The past two years also saw workers’ real incomes falling amid hyperinflation. The result -families lost 40 per cent of the value of their nominal incomes within just a year through May 2022 according to statistics published by the government itself. 

…The Ceylon Electricity Board (CEB) announced it would be increasing electricity tariffs by 18 per cent and …Minister Bandula Gunawardena announced the Cabinet had approved an increase in the Value Added Tax (VAT) from 15% to 18% from January 1, 2024. He added the increased VAT would be imposed on certain goods and services that are currently not taxed…” (

Whenever one heard Ranasinghe Premadasa, one got a stark picture of the lived reality of the majority of the people, locally and globally, whose liberation he was unwaveringly committed to. He was always concrete, on point, determinedly creative, had fire in the belly. He viewed economics from the standpoint of the people and their lives. Economics served the people, and not the people, economics.

By contrast, the policies proposed by the SJB do not arise from the vortex of the contemporary crisis and trace no emancipatory pathway out of it for the citizenry.

In a pre-Budget intervention, SJB chief economist Dr. Harsha de Silva reinforces Ranil’s policy template:

 “… Cost-based tariffs or cost-reflective pricing. Harsha noted that this approach reduces government expenditure that would otherwise be used to support loss-making enterprises…He outlined the social market economy plan of the SJB…Harsha suggested re-evaluating the Termination of Workmen Act…The event concluded with Harsha’s vision to address the bloated state sector through measures such as golden handshakes, privatisation, and other key reforms…” (

There is a place for such views but not in the Opposition space, because they are no alternative to, but merely a reiteration of and not even a substitute for Ranil’s policies.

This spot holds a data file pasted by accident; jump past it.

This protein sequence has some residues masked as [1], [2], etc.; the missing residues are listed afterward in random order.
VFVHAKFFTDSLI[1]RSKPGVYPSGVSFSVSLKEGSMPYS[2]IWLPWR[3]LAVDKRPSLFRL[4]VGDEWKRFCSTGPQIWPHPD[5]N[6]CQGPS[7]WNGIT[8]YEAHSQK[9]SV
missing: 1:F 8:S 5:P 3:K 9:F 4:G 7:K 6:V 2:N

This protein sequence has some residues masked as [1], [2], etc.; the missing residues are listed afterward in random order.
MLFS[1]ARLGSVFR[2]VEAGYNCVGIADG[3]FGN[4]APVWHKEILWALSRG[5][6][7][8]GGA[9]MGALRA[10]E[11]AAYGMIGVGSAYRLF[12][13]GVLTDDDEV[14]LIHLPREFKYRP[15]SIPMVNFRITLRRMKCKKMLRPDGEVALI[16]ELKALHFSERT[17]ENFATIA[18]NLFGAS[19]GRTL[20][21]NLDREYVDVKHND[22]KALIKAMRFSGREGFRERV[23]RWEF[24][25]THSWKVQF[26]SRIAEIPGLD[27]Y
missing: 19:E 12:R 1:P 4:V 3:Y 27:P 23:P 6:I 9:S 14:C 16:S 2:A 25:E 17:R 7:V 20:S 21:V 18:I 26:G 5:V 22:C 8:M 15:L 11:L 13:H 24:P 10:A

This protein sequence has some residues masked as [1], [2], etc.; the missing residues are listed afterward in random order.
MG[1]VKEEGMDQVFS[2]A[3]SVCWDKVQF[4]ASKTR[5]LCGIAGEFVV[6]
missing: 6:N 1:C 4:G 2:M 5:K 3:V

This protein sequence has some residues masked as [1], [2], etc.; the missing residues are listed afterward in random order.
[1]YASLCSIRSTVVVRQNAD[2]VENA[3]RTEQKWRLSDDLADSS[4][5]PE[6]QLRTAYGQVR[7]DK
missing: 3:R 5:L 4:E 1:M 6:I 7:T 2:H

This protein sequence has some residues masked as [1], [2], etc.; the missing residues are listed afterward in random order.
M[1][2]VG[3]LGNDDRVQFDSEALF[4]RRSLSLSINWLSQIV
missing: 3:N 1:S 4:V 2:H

The SJB ignores the social content of the crisis and is ignorant of the paradigm shift in economic thinking. Globally, it has been decades since the fetishism of ‘growth’/ ‘growth rate’ was replaced as primary goal by the ‘physical quality of life’ (PQLI), Human Development (HDI) and ‘growth with equity’. Similarly, the neoliberal Washington Consensus has been frontally challenged at least since the United Nations World Summit on Social Development (Copenhagen 1995), with ‘People’s Security’ the new central concept produced by its convenor, Chile’s Juan Somavia. Today, Davos and Biden’s NSA Jake Sullivan reject neoliberal globalism.

As PM and President, Premadasa was way ahead of the curve in global economic thinking; the SJB is way behind it. (

The SJB also lags behind the paradigmatic breakthrough in Lankan economic thought 50 years ago in 1973 and practiced successfully 30-35 years ago.

In 1973, addressing the Rotary Club of Colombo West, a 49-year-old Opposition parliamentarian who had rebelled against his own liberal-conservative leader and launched a civic movement called the Citizens’ Front (‘Puravesi Peramuna’), made the boldest of ideological and conceptual moves. He undertook a parallel critique of the economic policies of the powerful coalition government of Prime Minister Sirimavo Bandaranaike as well as the free-market policies traditionally associated with the party he belonged to, the UNP, led at the time by the much-loved Dudley Senanayake.

This rebellious young MP, R. Premadasa, demarcated himself from both the statist, involuted low growth/high equity model of the centre-left, and the externally-driven, high growth/high inequity model of the centre-right. In an economic crisis marked by a paucity of hard currency, he posited a third model, decades before Anthony Giddens. (A Plan for Sri Lanka: People’s Participation in Government-April 4th 1973, republished Ceylon Daily News, Nov. 21, 1991.)

Any ignorant, patronising attribution of Premadasa’s innovative paradigmatic intervention to the intellectual influence of Susil Sirivardhana must account for the fact that the Rotary Club speech (first published by my father within days) was delivered when Premadasa and the UNP were in Opposition (1973), 5 years before Susil joined Prime Minister Premadasa (1978).